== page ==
The standard artistic counter is that ‘talent borrows, genius steals’. Maybe so. And perhaps it wouldn’t have mattered nearly so much if Oasis had been treated merely as a rather upmarket Beatles tribute act with a Manchester flavour and a comical tendency for the two main players to break out in fights mid-set.

What’s so galling, however, is that for most of their career they were taken so much more seriously than that. They won multiple Brit Awards; their records were slavered over by critics with five-star reviews; (What’s The Story) Morning Glory? remains the third biggest-selling album in UK chart history after Queen’s Greatest Hits and The Beatles’s Sgt Pepper’s Lonely Hearts Club Band.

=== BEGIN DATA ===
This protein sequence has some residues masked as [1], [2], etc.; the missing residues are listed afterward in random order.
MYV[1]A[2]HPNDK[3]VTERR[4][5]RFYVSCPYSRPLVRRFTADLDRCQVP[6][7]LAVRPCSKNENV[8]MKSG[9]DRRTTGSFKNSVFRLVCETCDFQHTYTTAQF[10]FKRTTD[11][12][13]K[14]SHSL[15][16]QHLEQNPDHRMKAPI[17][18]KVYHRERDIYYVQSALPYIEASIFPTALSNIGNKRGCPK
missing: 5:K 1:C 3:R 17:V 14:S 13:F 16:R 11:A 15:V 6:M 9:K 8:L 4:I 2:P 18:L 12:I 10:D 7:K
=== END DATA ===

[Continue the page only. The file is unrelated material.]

Looking back at Oasis from our post-credit-crunch perspective, it’s hard not to pose the same question one asks so often about the New Labour era: How on earth did so many of us manage to get so royally taken in?

Like the collected works of Damien Hirst, like cheap city breaks every other weekend by easyJet, like wanton-consumption of champagne and cocaine (as ‘normal as having a cup of tea’ Noel famously claimed), Oasis belong to an age where the whole world seemed to have lost all perspective and judgment.

One in which it didn’t even matter whether you were any good at what you did, just so long as you had sufficient front and attitude  –  ie swore a lot, walked with a swagger and repeatedly told everyone how fab you were  –  that was all you needed to carry you through.